Wayne and Linda Lee had searched for a home for more than a year, but when they discovered a 1950s home for sale near Chautauqua Park in Boulder the connection was instant.
“It felt like a happy house,” Linda says. “The home’s modernist design brought back all the things we loved from the fifties and sixties.”
Wayne, a retired architect, and Linda, an artist, had already renovated four homes together during their 46 years of marriage. This time around, they were inspired by the home’s good bones and classic design. Built in 1950, the residence was a generous wedding present given to the original homeowners, who lived there until the Lees purchased it in 2008. Aside from an addition in 1962 that included a rec room and master bedroom, the mid-20th-century modern home’s interiors had been virtually untouched.
“We don’t believe bigger means better, so the home was the perfect scale for the two of us,” says Linda. “We’re also both in our seventies, and we thought the home’s single-level design would work well for us in the future.” The 3,100-square-foot floor plan was choppy, however, and the rooms were small—especially the kitchen. With three grandchildren who visit often, the Lees envisioned creating an open living space that would be better suited to entertaining.
Working with architect DiAnn Sherk of Boulder Associates, the couple shared their ideas and discussed possibilities. “Preserving the authenticity of the fifties is what we were going for,” Wayne says. “We wanted to respect the house as it was, while at the same time renovate it and bring it up to date.”
Sherk and builder Cam Moore worked in tandem to bring the Lees’ dreams to fruition. Several walls were removed to open up the space, and many modifications made to bring the home up to code—including a new electrical system. “We knew we needed to rewire the whole house, but the vaulted ceilings made access impossible,” Wayne says. “However, Linda and I always try to see problems as opportunities.” And since the home also needed a new roof, the couple decided to remove the top of the house, rewire everything, and add new insulation in the ceiling and walls. While everything was opened up, they added two skylights to bring in natural light.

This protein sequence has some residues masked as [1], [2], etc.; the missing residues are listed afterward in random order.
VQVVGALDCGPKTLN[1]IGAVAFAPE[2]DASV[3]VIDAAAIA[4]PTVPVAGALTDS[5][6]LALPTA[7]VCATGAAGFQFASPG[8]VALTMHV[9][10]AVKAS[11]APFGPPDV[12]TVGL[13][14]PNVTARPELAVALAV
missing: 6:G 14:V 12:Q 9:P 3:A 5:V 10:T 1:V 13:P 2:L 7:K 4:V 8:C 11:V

The layout now includes an ample living area, three bedrooms, three bathrooms, studio space for Linda and an office for Wayne. New dark-stained walnut flooring throughout the kitchen, living room and family room brings a sense of cohesiveness to the once-divided space. Drafty windows were replaced with new double-paned models, and energy-efficient ceiling fans were installed overhead. “The home’s design naturally promotes good air flow, so we only had to run the air conditioning a few times this summer,” Wayne says.
For the home’s interiors, the couple chose a palette of browns, blues and greens, and scouted period-appropriate materials and furnishings. “We think there’s beauty in consistency and simplicity,” Wayne says. “It’s been gratifying to live with furnishings by iconic designers like Ludwig Mies van der Rohe, Charles Eames and Eero Saarinen. This home gave us an opportunity to reach back to happy times and the classic design and furnishings we’ve both always respected and enjoyed.”
TIME-TESTED REMODELING SECRETS
After completing five successful home renovations over nearly a half-century of marriage, Wayne and Linda Lee share their hard-won wisdom for getting the most out of the process:
Wait. “Be patient until you find the place that feels like home,” Linda says. “Trust your
intuition and pay attention to your first impression. Look carefully at the overall structure and space. If the home has good energy, you can probably make it work.”
Envision. “Go into the space and first think of it as it currently exists, and then consider how it might look when you would occupy it,” says Wayne. “Project yourself into the home and see if your lifestyle could work within the space.”
Dream. “Renovating a home is a time to express your dreams,” says Wayne. “You don’t want to ask, ‘What if I’d…?’ later. Find a creative contractor who’s a ‘yes’ person, not a ‘no’ person—someone who will think with you and help you realize your dreams.”
Visualize. “Cut pictures from magazines or take photos of other spaces you like so you can communicate concisely what you want with your architect or contractor,” says Linda.
Budget. “Set a realistic budget, and then set aside some contingency money,” Wayne says. “You’ll never remodel an older property for less than your budget.”
Bend. “You never know what you’re going to find when you tear into an old property,”
says Wayne. “We try to see problems as unexpected opportunities. That attitude makes renovation a much easier process.”
ARCHITECTURE DiAnn Sherk, Boulder Associates, Boulder, (303) 499-7795, boulderassociates.com KITCHEN DESIGN (All cabinetry and island) Erin Sweenie, Kitchens by Wedgewood, Denver, (303) 744-9400, wedgewoodcabinetry.com CONTRACTOR Cam Moore, Build It! Inc., Lafayette, (303) 590-5135, builditinc.net LIVING ROOM SOFA Anson Sofa in Spa, Room & Board, roomandboard.com DINING ROOM TABLE & CHAIRS Monroe 72" Dining Table in Ebony and Cody Side Chairs in Green, Crate & Barrel, crateandbarrel.com MASTER BEDROOM LINENS Dwell Saffron Quilted Coverlet from HW Home, Denver, (303) 394-9222, hwhome.com NIGHTSTAND Mondo, Room & Board, roomandboard.com FAMILY ROOM CHAIRS Herman Miller / Eames Side Chairs, Design Within Reach, dwr.com SOFA Room & Board, roomandboard.com